Here’s an article I wrote in 2010, in the very early days of the site. Apparently I was authoring up a storm, but not posting them. No, I don’t know why.
I am frequently surprised when video game publishers complain about used game sales. I worked on the front line of used game sales at “EB Games” from 2002 to 2006, and what I saw strongly suggests that the game publishers benefit from it more than they realise. Here are my unaltered throughs on the subject from November 2010 (complete with no real introduction, to speak of):
The margin (percentage of the shelf price that is not your cost of goods sold) on game consoles has been essentially non-existant since the days of the NES.
The margin on new games is also incredibly small, something like 15-20% (in retail, it’s not usually even worth getting out of bed for margins like that, because you haven’t paid your rent, power, staff, insurance, etc. yet and you’re already making virtually nothing prior to those expenses).
The only thing that’s even halfway decent margins are accessories, and even then it’s usually on the third-party accessories (Mad Catz, etc.) where the margin is even close to something that you could theoretically cover all your expenses and still possibly have a small profit at the end of the day.
The only reason department stores sell games is because of the traffic it brings in. To them it’s akin to a loss leader, something they have to have, but they hope to sell you game accessories and also things unrelated to gaming. Dedicated game stores don’t have that second luxury (high margin stuff in all the departments surrounding the video games area). If you’ve ever bought toothpaste (or whatever) when you bought a game at a department store, then you know why they have to have a gaming department even if they make very little on the games.
Every single store I’ve seen that focuses on games, and games alone, has survived on one (or both) of two things: used game sales and/or game rentals. I guarantee you that if game stores could neither resell used games, nor rent games, every single one of them would go out of business, from the entire EB/Gamestop chain down to the smallest Mom and Pop shop.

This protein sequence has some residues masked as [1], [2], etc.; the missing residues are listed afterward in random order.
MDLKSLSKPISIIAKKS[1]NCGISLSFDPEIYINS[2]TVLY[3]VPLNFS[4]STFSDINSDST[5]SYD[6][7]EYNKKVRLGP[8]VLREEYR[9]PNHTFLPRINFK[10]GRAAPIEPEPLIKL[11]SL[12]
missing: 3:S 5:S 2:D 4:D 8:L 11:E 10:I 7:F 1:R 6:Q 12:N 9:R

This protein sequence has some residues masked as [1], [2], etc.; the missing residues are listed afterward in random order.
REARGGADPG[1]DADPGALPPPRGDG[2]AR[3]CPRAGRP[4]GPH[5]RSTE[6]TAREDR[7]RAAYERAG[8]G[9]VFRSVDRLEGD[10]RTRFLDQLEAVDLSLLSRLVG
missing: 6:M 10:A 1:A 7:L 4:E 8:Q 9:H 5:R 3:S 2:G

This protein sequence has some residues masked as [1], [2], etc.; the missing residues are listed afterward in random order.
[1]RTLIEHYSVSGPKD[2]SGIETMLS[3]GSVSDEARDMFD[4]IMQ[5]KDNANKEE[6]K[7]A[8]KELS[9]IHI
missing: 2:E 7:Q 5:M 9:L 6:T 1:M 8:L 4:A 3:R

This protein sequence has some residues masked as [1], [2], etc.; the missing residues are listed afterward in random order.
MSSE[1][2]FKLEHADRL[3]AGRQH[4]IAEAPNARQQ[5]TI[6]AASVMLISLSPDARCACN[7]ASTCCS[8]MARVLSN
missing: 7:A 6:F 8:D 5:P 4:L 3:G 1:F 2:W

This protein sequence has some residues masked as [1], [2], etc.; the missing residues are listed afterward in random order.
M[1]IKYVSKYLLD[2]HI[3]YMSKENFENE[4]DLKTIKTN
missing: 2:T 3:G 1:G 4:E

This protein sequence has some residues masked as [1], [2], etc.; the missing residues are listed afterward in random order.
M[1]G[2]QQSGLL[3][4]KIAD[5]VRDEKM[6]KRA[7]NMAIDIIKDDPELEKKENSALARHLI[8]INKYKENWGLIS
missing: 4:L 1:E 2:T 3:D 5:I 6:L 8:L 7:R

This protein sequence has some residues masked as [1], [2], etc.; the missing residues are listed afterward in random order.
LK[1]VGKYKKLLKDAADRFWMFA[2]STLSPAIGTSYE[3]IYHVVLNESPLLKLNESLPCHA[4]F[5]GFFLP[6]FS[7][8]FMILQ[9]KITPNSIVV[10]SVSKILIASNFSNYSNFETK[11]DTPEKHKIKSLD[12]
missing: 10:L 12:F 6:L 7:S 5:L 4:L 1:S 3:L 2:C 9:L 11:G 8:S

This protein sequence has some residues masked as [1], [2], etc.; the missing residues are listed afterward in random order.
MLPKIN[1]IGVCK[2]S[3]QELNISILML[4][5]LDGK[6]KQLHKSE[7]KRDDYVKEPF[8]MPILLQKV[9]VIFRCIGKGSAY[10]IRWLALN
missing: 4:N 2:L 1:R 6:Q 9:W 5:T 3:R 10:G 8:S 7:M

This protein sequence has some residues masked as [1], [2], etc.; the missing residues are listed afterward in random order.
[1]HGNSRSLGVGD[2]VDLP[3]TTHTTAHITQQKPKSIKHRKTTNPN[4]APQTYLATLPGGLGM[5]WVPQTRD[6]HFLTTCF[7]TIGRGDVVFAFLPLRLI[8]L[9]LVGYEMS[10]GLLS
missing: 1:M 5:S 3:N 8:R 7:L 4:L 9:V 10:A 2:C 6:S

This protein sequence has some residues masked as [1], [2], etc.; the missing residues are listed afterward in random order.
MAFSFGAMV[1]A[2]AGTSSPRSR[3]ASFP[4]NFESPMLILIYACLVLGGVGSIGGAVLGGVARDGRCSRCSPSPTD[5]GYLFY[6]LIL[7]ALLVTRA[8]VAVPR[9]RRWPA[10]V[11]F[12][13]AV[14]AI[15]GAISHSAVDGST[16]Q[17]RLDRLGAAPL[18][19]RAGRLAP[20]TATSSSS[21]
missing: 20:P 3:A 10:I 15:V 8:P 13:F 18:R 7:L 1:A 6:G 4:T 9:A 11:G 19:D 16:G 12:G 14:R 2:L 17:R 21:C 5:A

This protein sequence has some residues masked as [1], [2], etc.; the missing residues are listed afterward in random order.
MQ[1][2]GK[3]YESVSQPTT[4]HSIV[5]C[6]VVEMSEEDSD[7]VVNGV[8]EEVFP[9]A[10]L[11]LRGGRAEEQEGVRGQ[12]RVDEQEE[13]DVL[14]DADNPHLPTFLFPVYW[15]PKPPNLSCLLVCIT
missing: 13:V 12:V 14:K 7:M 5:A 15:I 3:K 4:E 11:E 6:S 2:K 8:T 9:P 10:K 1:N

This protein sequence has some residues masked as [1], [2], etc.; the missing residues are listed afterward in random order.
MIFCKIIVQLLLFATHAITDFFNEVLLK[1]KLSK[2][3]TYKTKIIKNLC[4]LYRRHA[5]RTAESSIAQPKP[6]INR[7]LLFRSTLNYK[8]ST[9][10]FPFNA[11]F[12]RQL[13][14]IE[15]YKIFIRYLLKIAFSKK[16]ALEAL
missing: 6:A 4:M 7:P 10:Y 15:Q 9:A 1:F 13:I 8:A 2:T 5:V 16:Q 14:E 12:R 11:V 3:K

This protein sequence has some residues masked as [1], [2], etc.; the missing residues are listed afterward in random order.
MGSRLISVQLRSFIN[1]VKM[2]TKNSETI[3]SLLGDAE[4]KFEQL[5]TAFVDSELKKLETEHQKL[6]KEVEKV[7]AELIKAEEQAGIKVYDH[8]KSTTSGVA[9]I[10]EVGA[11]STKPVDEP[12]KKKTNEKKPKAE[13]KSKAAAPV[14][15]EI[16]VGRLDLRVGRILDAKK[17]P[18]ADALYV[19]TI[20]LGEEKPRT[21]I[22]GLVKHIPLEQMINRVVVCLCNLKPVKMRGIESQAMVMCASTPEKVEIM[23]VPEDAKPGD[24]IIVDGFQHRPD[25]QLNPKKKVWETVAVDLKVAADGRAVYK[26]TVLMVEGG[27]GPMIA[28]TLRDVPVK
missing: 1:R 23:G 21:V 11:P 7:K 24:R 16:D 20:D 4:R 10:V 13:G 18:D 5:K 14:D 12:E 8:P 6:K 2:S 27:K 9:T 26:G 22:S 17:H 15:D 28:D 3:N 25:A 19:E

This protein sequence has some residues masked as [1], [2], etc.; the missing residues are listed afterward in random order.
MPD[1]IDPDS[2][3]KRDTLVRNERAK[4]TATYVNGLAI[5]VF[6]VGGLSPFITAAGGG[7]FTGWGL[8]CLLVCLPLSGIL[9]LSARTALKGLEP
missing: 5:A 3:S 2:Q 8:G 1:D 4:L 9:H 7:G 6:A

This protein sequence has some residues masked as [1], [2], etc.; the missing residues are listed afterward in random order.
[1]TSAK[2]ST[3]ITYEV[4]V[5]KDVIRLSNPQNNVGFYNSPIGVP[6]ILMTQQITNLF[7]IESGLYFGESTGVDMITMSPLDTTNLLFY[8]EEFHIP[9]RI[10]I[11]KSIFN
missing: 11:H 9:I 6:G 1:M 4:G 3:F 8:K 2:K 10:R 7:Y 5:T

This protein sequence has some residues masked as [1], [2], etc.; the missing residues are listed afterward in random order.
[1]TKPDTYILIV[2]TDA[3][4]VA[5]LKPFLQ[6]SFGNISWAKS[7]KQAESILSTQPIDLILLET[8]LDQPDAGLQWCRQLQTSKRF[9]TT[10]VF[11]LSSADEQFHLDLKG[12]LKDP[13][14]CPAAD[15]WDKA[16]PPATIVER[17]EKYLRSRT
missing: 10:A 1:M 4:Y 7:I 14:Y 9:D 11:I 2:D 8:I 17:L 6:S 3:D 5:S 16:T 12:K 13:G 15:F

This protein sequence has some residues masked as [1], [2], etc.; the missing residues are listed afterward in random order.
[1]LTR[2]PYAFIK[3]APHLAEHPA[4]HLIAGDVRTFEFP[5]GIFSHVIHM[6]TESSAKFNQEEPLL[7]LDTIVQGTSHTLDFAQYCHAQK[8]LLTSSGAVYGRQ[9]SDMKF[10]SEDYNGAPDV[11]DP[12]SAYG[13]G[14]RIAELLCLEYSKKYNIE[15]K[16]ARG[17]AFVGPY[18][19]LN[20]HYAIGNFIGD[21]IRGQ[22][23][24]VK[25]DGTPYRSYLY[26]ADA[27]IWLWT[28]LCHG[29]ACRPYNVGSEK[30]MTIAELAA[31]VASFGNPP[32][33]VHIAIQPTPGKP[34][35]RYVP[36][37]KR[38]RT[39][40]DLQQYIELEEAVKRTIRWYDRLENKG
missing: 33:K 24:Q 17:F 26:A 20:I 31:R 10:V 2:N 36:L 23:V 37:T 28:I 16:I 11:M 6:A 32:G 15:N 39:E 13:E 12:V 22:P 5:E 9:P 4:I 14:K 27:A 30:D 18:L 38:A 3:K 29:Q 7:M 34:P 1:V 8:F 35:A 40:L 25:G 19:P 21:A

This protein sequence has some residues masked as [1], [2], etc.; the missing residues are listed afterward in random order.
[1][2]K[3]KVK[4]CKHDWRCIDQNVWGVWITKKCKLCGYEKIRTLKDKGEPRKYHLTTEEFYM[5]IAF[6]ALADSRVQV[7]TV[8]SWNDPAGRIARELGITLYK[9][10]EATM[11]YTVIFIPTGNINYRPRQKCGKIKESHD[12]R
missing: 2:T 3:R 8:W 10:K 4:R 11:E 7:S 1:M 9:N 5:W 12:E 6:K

If the publishers want game stores not to sell used games, they absolutely must drastically increase the margins on new games, and console manufacturers would also have to more heavily subsidise hardware so that the stores can realise more margin selling them too. If project $10 succeeds at killing the used game market, it will take down a lot more than just Gamestop.
The game publishers like to complain about not getting anything from used game sales, but in a very real sense stores get virtually nothing from new game sales!
The article is incomplete. The mission portion is my belief that trade-ins push new game sales. The majority of games being traded in were towards hot new releases. They were currency for those who couldn’t/wouldn’t plop down the money for a $60 game. Time and time again I saw people get a new game right around its release by trading in a stack of games towards it, and in some cases they explicitly stated that without trade-ins they would have waited until the game dropped in price and/or was available used. I think most of us who trade in our games can think of several we got because we could “trade 3 and get it free”, meaning a sale for the publisher at $60, when we would have waited until it became a “Platinum Hit” and $29.99 or so otherwise. In that scenario, the publisher decidedly benefited from the used market. I think the existence of the used market helps new release games, and hurts the platinum hits… but the publishers get so much more on the hot new releases, that it’s a net benefit to them.
All of this is kind of academic to me now. I purchase all my games through digital distribution. Last I checked, and for some reason I can’t divine, “Halo: Combat Evolved Anniversary” never did come out on Games on Demand, and as a consequence I never did purchase it. Other games, like Halo 4 and Gears of War 3, I waited until they were available on the Dashboard before purchasing them.
Now everything is available day and date through Xbox Live for the Xbox One, so waiting for the game, or wondering if it’s ever going to come out online, is a thing of the past for people buying into that along with me. So are trade-ins. The day may come where trade-ins seem like a quaint element of a largely forgotten world. Time will tell.